Later, Bilohorivka was captured by Russia in the Battle of Lysychansk, but Ukraine launched a counterattack aimed on retaking it on 17 July. The counterattack was denied by Russia, and was seen as likely to fail.[23][24][25] However, Bilohorivka was retaken by Ukraine on September 19.

See also

  • Battle of Donbas (2022)


  1. ^ a b c d Carbonaro, Giulia (12 May 2022). "Ukrainian soldier reveals how he secretly blew up Russian bridge". Newsweek. Archived from the original on 30 May 2022. Retrieved 17 May 2022.
  2. ^ a b c d e f g h Troianovski, Anton; Santora, Marc (15 May 2022). "Growing evidence of a military disaster on the Donets pierces a pro-Russian bubble". New York Times. Archived from the original on 16 May 2022. Retrieved 16 May 2022.
  3. ^ a b Censor.NET. "Bilohorivka is reliably protected, AFU destroyed more than 100 units of equipment of racists, - Butusov. PHOTOS". Censor.NET. Archived from the original on 17 May 2022. Retrieved 17 May 2022.
  4. ^
  5. ^ a b Stepanenko, Kateryna; Kagan, Frederick W. (14 May 2022). "Russian Offensive Campaign Assessment, May 14". Institute for the Study of War. Archived from the original on 21 May 2022. Retrieved 17 May 2022.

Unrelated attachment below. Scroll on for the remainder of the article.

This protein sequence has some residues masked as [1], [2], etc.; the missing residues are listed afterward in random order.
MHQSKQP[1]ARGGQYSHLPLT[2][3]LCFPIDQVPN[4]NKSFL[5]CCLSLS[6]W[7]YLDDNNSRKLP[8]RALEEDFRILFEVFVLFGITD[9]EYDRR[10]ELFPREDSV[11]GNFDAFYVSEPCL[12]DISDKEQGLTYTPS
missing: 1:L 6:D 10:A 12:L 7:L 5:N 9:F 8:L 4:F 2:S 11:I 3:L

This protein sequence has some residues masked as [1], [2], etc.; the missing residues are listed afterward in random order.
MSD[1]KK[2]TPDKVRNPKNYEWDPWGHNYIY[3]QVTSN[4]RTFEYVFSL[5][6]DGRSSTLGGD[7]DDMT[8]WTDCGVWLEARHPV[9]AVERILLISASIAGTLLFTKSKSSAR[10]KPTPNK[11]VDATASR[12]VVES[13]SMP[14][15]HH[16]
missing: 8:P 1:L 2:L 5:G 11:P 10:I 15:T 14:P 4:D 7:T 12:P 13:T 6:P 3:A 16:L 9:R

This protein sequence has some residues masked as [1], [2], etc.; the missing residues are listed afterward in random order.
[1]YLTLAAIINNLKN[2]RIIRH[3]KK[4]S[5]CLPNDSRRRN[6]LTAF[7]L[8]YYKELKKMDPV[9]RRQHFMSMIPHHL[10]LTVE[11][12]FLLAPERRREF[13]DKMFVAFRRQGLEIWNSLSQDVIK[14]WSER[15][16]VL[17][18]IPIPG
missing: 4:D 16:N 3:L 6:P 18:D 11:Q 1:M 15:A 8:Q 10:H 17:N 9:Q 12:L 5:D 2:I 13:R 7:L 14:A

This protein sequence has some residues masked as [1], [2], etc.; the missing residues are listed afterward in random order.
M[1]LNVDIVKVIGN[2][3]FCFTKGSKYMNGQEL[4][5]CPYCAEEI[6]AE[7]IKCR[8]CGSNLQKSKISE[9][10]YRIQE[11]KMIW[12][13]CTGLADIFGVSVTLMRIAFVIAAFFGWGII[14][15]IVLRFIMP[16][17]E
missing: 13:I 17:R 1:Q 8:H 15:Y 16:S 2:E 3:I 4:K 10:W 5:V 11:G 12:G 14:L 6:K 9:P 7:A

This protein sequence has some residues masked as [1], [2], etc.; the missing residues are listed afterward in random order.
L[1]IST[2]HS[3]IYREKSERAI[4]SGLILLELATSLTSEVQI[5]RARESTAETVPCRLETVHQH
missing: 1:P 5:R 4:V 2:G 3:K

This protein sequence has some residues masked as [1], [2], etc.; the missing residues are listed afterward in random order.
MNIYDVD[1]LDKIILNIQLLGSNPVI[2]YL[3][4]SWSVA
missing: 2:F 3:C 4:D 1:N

6. ^ a b "Defeat near Bilohorivka: Enemy lost almost 1,000 soldiers and 100 vehicles". 16 May 2022. Archived from the original on 17 May 2022. Retrieved 17 May 2022.
  7. ^ Sabbagh, Dan (14 May 2022). "Ukraine repels Russia's attempt to cross Donbas river, and drives invaders away from Kharkiv". The Guardian. Archived from the original on 17 May 2022. Retrieved 16 May 2022.
  8. ^ "Северский Донец". Archived from the original on 31 May 2022. Retrieved 17 May 2022.
  9. ^ Davis, Daniel L. "Opinion: Why the 'Battle of Donbas' will be a critical moment in the war's outcome". CNN. Archived from the original on 23 May 2022. Retrieved 17 May 2022.
  10. ^ Watch: CNN explains pivotal role bridges play in Russia's military strategy - CNN Video, archived from the original on 13 June 2022, retrieved 17 May 2022
  11. ^ Розгром переправи російських військ через Сіверський Донець. Інтерв'ю з безпосереднім учасником бою., archived from the original on 4 June 2022, retrieved 17 May 2022